Butler Visits South Carolina to Help Flood Victims


The beginning of October brought unprecedented flooding to South Carolina and first responders, including American Humane Association’s Red Star Rescue team sprang into action, saving stranded residents from cars and homes (and in our case, frightened animals from abandoned houses and floating debris). Columbia, South Carolina had multiple dam breaches and record rainfall, causing water to engulf the roadways and overtake many homes. 

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New technology helps reunite lost pets and owners following disasters

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On August 29, 2005 Hurricane Katrina, one of the deadliest weather-related disasters in American history made landfall in Louisiana, wreaking havoc, taking more than 1,800 lives, and stranding more than 250,000 pets. American Humane Association’s Red Star Rescue team was there on the ground in the days after the storm, rescuing pets and reuniting them with their owners – making families whole again. Continue reading

Update on Hurricane Sandy Relief Efforts

The Red Star team has deployed to Teterboro, NJ and began distributing the Whiskas and Pedigree yesterday morning at 9 a.m. from the Bergen County Shelter and Adoption Center, with the assistance of the Bergen County Department of Health Services. It was a great day with representatives from local shelters and rescues, as well as families in the area. There are people in need all over the community and we are all working together as a team to make sure every animal gets help.

Two representatives of the Friends of the Clifton Animal Shelter organization stopped by to pick up food.  They had a large supply of donations (towels, blankets, hard carriers, cleaning supplies, etc.) in their storage that they have been trying to get down to the Atlantic City area and since more Red Star team members are heading to Atlantic City we were glad to help them out. The Red Star team loaded up their cars with 100 bags of dry Pedigree, 50 cans of wet, 10 packets of wet Whiskas and 40 boxes of dry for the Clifton Animal Shelter, and then two of our Red Star volunteers drove to their shelter to load up our trucks with supplies to be taken to Atlantic City later today with the team. They were beyond thrilled that Red Star was there helping and that they will be able to help out those in need in Atlantic City. They have been sheltering animals for those who lost power, and when the nearby Pasaic Animal Shelter lost power, they housed all of their animals. In addition, they mentioned that they are so thankful for these supplies because now they can use the money they are saving on food to buy much-needed medical supplies.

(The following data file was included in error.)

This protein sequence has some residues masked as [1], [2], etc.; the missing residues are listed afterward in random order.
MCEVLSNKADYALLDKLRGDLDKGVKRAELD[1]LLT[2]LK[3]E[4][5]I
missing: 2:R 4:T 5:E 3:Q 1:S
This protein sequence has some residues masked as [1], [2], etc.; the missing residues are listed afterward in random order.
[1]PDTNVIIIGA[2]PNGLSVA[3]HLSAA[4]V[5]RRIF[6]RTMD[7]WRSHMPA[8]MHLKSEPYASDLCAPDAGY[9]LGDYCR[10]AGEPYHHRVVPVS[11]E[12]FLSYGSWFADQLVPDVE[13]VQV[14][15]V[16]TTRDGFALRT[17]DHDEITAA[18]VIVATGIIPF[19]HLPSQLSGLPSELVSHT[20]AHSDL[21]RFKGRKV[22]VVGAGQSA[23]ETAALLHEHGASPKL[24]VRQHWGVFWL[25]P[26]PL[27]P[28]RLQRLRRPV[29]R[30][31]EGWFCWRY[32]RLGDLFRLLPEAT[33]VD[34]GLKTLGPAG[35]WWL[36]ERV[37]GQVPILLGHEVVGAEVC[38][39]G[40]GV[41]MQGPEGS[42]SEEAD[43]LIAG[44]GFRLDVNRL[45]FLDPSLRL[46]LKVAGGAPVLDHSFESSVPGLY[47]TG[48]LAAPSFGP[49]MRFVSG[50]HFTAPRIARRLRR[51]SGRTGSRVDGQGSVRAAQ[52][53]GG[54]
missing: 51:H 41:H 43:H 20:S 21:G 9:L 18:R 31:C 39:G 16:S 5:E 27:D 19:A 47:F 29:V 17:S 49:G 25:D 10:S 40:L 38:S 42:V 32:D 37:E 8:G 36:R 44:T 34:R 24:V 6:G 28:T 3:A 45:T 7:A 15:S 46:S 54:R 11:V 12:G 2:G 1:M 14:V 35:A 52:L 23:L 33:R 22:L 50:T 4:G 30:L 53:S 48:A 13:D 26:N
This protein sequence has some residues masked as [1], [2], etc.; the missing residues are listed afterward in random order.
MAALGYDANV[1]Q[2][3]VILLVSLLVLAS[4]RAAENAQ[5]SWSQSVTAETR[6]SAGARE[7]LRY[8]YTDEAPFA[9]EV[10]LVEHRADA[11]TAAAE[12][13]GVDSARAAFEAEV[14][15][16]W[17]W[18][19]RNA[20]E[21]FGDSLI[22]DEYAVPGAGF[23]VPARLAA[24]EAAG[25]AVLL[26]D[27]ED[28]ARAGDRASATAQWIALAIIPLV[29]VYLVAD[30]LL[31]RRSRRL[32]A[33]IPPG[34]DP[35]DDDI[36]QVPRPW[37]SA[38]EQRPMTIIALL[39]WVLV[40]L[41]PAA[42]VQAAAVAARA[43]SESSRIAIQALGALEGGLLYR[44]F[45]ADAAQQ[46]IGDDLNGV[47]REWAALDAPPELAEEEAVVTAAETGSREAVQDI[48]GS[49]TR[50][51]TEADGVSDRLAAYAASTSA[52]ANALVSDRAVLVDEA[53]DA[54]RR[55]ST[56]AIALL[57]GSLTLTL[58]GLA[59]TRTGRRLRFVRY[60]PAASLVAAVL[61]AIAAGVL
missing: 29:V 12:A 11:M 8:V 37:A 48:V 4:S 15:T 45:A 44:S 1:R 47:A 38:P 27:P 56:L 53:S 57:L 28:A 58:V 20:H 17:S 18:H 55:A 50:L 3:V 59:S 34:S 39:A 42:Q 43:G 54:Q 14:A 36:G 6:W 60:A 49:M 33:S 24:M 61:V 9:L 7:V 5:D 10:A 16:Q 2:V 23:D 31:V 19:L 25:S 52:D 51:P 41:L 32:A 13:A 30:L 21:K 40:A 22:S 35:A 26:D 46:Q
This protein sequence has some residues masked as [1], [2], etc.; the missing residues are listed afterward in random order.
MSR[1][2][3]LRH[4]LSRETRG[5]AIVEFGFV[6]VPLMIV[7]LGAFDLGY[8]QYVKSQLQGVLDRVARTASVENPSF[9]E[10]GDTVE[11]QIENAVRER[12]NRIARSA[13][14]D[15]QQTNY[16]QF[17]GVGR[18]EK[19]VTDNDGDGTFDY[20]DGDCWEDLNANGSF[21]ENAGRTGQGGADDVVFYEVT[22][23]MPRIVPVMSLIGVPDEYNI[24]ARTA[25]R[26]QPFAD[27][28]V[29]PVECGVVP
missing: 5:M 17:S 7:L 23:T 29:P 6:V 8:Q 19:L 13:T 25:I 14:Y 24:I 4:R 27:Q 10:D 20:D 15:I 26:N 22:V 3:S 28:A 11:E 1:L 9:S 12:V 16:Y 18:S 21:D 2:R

It’s been a great week helping families and their pets and today more help will be coming to Atlantic City! We will continue to bring families and their pets happily back together.

A special thanks to you – our friends and supporters!  We couldn’t do this work without your ongoing loyalty and support of our mission.

On My Holiday Reading List: ‘Thunder Dog’

This holiday season, I want to take the opportunity to share with you a few books that have been on my reading list lately; books that will make the perfect gift for the animal lover in your life. These books offer tales of hope and will surely bring a smile to that special someone’s face.

Guide Dog RoselleIf you’re a reader of this blog, then you’re no doubt aware of our American Humane Association Hero Dog Awards™ and the story of Roselle the guide dog. Roselle and her handler Michael Hingson truly defined what it meant to be heroes on both ends of the leash. And on one of the worst days in American history, this pair rose to make it their finest hour. Michael, along with Susy Flory, recap their dramatic escape in the new book, Thunder Dog, and I guarantee you won’t be able to put it down until the very end.

On the morning of September 11, just like any other work day, the two were on the 78th floor of Tower 1 of the World Trade Center. Michael was prepping for a big sales meeting when suddenly he heard a massive explosion, which caused the tower to lurch. Sensing something was wrong, but not knowing the gravity of the situation, they evacuated the office and headed for safety. Always ready to do her job, Roselle rose to the occasion like never before. Her whole life had been spent leading up to this moment, and she and Michael worked together through a series of commands he used to evacuate the imperiled building as quickly and safely as possible.

As Michael recounts their harrowing descent down those 1,463 stairs, he weaves in tales of his own personal history and also sheds light on what it means to be blind in this country. You learn about his strong family upbringing, with parents not wanting their child to be seen as different from his peers. Michael’s constant reminder to the reader is that being blind should not inhibit anything you want to do and that the only thing stopping you is yourself. Indeed, he loved to ride his bike as a kid, has driven a car and even flown a plane!

I learned a lot about the way in which blind people are trained to work with and paired up with their guide dogs. Michael has had several dogs since he acquired his first, Squire, as a teenager. Michael clearly has a great amount of respect for the trainers of these brilliant animals, and of course loves each of the dogs as members of his family.

In the 10 years since that fateful day, a lot has changed in our lives, and certainly Michael’s. Sadly, Roselle passed away earlier this year, but her legacy will live on. He never wants us to lose sight of the bravery exhibited every day by such heroes. Although they are doing what they are trained to do, we should never take it for granted.

I never got to meet Roselle during the run-up to the Hero Dog Awards, but I feel as if I know everything about her through Michael’s beautiful writing in Thunder Dog. This is a must for your reading list this holiday season. It will certainly give you a new appreciation for the hard work and dedication these guide dogs put in and why they are all heroes to me.